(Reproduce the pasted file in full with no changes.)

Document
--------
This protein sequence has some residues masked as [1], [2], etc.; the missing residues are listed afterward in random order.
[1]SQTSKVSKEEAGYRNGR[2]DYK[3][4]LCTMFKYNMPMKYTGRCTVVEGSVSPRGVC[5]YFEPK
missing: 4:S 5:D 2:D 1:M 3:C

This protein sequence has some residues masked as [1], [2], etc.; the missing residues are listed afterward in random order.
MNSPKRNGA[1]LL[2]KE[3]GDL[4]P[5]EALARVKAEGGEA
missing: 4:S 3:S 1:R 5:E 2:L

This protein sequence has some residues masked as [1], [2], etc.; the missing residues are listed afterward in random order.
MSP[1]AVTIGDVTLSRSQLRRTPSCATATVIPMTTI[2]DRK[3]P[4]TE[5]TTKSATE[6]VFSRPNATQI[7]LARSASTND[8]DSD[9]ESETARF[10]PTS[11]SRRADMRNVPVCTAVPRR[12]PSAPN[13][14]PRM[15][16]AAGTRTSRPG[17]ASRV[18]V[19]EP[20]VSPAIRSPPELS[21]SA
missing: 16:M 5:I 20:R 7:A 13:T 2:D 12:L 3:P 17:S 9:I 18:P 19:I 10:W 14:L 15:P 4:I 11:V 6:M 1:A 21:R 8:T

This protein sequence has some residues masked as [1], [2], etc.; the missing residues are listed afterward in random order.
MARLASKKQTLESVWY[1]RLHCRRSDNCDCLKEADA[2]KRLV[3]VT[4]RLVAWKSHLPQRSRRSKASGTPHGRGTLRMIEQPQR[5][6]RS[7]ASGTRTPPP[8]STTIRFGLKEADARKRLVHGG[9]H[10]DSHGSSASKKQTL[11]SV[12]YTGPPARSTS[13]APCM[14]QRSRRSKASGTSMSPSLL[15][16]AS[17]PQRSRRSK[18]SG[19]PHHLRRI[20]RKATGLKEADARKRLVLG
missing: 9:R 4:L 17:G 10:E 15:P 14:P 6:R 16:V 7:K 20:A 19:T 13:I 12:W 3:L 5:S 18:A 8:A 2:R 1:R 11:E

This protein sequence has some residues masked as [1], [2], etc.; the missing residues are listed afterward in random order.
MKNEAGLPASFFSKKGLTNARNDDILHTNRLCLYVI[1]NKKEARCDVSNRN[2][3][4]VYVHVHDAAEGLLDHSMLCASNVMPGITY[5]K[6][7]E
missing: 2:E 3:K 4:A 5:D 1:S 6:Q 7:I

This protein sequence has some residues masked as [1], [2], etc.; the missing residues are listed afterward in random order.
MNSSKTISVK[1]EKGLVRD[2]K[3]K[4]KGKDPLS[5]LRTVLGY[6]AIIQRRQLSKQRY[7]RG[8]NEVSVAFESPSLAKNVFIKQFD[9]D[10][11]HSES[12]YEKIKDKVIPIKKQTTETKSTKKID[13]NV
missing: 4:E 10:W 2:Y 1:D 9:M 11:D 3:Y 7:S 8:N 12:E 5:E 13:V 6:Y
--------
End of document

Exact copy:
This protein sequence has some residues masked as [1], [2], etc.; the missing residues are listed afterward in random order.
[1]SQTSKVSKEEAGYRNGR[2]DYK[3][4]LCTMFKYNMPMKYTGRCTVVEGSVSPRGVC[5]YFEPK
missing: 4:S 5:D 2:D 1:M 3:C

This protein sequence has some residues masked as [1], [2], etc.; the missing residues are listed afterward in random order.
MNSPKRNGA[1]LL[2]KE[3]GDL[4]P[5]EALARVKAEGGEA
missing: 4:S 3:S 1:R 5:E 2:L

This protein sequence has some residues masked as [1], [2], etc.; the missing residues are listed afterward in random order.
MSP[1]AVTIGDVTLSRSQLRRTPSCATATVIPMTTI[2]DRK[3]P[4]TE[5]TTKSATE[6]VFSRPNATQI[7]LARSASTND[8]DSD[9]ESETARF[10]PTS[11]SRRADMRNVPVCTAVPRR[12]PSAPN[13][14]PRM[15][16]AAGTRTSRPG[17]ASRV[18]V[19]EP[20]VSPAIRSPPELS[21]SA
missing: 16:M 5:I 20:R 7:A 13:T 2:D 12:L 3:P 17:S 9:I 18:P 19:I 10:W 14:L 15:P 4:I 11:V 6:M 1:A 21:R 8:T

This protein sequence has some residues masked as [1], [2], etc.; the missing residues are listed afterward in random order.
MARLASKKQTLESVWY[1]RLHCRRSDNCDCLKEADA[2]KRLV[3]VT[4]RLVAWKSHLPQRSRRSKASGTPHGRGTLRMIEQPQR[5][6]RS[7]ASGTRTPPP[8]STTIRFGLKEADARKRLVHGG[9]H[10]DSHGSSASKKQTL[11]SV[12]YTGPPARSTS[13]APCM[14]QRSRRSKASGTSMSPSLL[15][16]AS[17]PQRSRRSK[18]SG[19]PHHLRRI[20]RKATGLKEADARKRLVLG
missing: 9:R 4:L 17:G 10:E 15:P 14:P 6:R 16:V 7:K 20:A 19:T 13:I 12:W 3:L 5:S 18:A 8:A 2:R 1:R 11:E

This protein sequence has some residues masked as [1], [2], etc.; the missing residues are listed afterward in random order.
MKNEAGLPASFFSKKGLTNARNDDILHTNRLCLYVI[1]NKKEARCDVSNRN[2][3][4]VYVHVHDAAEGLLDHSMLCASNVMPGITY[5]K[6][7]E
missing: 2:E 3:K 4:A 5:D 1:S 6:Q 7:I

This protein sequence has some residues masked as [1], [2], etc.; the missing residues are listed afterward in random order.
MNSSKTISVK[1]EKGLVRD[2]K[3]K[4]KGKDPLS[5]LRTVLGY[6]AIIQRRQLSKQRY[7]RG[8]NEVSVAFESPSLAKNVFIKQFD[9]D[10][11]HSES[12]YEKIKDKVIPIKKQTTETKSTKKID[13]NV
missing: 4:E 10:W 2:Y 1:D 9:M 11:D 3:Y 7:S 8:N 12:E 5:E 13:V 6:Y